Hawaii urges court to keep hold on Trump travel ban

Hawaii urges court to keep hold on Trump travel ban

Hawaii urges court to keep hold on Trump travel ban

The first executive order was issued in late January, with no advance notice, causing chaos for some travelers and prompting swift legal challenges.

Judges Michael Hawkins, Ronald Gould and Richard Paez - all appointed by President Bill Clinton - said the travel ban violated immigration law by discriminating against people based on their nationality when it comes to issuing visas and by failing to demonstrate that their entry would hurt American interests.

Ruling on a case brought by the state of Hawaii, the appeal judges found that the executive order violated existing immigration legislation.

The 4th U.S. Circuit Court of Appeals called the national security concerns an after-the-fact justification for a policy that was "rooted in religious animus and meant to bar Muslims from this country".

Chin says he expects Hawaii's lawsuit challenging the travel ban to go to the U.S. Supreme Court along with a similar ruling by another appeals court.

Critically, the judges again pointed to Trump's social media presence to substantiate their ruling, including a seres of Twitter posts from June 5 in which the president claimed "we need a TRAVEL BAN for certain unsafe countries, not some politically correct term that won't help us protect our people!"

The president has "broad power", the 4th Circuit ruled, "but that power is not absolute".

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Last month, the Fourth Circuit Court of Appeals in Richmond, Virginia, upheld an injunction on President Trump's travel ban, saying the executive order, "speaks with vague words of national security, but in context drips with religious intolerance, animus and discrimination". The refugee program is not at issue in the 4th Circuit case.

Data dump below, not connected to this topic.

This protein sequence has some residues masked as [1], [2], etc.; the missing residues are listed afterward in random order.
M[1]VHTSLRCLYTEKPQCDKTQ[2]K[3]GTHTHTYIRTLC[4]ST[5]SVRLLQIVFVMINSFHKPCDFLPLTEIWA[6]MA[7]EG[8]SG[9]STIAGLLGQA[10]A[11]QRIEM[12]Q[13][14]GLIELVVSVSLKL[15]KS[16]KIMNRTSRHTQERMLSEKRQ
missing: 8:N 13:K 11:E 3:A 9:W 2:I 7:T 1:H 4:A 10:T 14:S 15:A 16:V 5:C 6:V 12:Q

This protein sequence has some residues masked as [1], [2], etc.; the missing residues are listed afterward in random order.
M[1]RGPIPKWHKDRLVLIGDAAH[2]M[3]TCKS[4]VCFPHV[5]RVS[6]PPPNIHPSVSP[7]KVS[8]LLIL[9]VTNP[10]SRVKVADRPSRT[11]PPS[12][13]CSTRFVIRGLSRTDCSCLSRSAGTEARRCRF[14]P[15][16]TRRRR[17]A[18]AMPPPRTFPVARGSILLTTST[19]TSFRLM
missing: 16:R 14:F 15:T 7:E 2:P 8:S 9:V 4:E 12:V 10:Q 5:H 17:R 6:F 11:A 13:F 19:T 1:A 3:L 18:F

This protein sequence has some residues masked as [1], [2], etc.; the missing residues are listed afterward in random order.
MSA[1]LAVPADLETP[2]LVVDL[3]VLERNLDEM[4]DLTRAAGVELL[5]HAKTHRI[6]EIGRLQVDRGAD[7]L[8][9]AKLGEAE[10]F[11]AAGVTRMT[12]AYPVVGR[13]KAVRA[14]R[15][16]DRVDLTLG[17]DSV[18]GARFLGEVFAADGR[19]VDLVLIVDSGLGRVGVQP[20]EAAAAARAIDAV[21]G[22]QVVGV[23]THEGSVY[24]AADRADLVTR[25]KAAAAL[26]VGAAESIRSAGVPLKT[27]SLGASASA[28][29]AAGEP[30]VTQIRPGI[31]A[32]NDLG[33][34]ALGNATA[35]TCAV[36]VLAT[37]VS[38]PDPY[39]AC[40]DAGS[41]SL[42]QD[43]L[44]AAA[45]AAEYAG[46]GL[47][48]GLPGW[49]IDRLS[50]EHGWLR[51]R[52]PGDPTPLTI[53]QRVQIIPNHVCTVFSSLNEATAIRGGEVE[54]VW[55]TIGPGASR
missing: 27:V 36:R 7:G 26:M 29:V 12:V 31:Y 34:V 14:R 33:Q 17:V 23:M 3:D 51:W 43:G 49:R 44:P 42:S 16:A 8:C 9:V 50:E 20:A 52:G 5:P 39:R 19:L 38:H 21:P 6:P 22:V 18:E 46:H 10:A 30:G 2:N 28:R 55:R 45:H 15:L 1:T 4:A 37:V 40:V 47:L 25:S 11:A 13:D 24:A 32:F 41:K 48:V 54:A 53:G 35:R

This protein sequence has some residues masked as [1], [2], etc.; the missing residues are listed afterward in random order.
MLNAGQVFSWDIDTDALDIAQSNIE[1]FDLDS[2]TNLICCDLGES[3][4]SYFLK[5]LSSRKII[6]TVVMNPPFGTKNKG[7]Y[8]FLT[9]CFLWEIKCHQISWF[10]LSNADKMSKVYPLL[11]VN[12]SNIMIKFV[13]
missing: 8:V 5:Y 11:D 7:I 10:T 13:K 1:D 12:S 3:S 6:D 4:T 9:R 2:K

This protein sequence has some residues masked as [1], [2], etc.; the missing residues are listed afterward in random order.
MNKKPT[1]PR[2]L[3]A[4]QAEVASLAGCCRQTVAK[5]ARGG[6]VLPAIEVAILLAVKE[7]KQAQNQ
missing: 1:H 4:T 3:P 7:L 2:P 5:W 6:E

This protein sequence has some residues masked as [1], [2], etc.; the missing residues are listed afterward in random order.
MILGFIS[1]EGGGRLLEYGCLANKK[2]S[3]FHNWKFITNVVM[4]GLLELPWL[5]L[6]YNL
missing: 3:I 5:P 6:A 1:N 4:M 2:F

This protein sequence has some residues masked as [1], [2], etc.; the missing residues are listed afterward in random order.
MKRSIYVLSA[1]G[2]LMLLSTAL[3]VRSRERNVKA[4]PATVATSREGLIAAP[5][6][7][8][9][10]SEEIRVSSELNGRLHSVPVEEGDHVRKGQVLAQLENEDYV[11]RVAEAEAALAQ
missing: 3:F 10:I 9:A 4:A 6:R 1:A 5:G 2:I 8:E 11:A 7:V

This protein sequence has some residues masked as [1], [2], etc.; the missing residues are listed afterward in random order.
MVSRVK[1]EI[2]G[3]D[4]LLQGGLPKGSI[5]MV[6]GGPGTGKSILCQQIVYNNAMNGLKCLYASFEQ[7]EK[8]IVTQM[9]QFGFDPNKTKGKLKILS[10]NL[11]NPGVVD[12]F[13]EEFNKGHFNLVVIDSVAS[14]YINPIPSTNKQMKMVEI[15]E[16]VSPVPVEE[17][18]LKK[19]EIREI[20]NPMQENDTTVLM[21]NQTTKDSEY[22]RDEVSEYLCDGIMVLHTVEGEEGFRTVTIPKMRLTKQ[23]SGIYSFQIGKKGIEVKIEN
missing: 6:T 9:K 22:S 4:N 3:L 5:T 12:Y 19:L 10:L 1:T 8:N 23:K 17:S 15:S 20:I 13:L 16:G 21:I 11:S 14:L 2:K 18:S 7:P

Any exception to the INA would need to be justified based on national interest, the judges write - and they were not convinced by Trump's argument that the order ensures national security. It's now almost universally recognized as being unconstitutional and profoundly unjust, born of 'race prejudice, war hysteria and a failure of political leadership, ' as a congressional apology put it. The 9th Circuit said he was required to consult with Congress in setting the number of refugees allowed into the country in a given year and that he could not decrease it midyear.

Jessica Levinson, a law professor at Loyola Law School in Los Angeles, said Monday's ruling was yet another signal that Trump's executive order was on weak legal footing.

He too faced some hard questioning, including queries on whether the lower-court decision was too broad. One portion of the "travel ban" executive order - which does not limit travel or immigration and calls for the government to carry out an internal review of the refugee admission process - should be allowed to go into effect.

The administration said it would seek further review at the U.S. Supreme Court, as it has already done with a ruling against the travel ban by another appeals court last month.

The recent attacks confirm that the threat to the nation is immediate and real, he said. "Certain countries shelter or sponsor terrorist groups like ISIS and al-Qaeda, and we may be unable to obtain any reliable background information on individuals from these war-torn, failed states", Sessions said in a statement.

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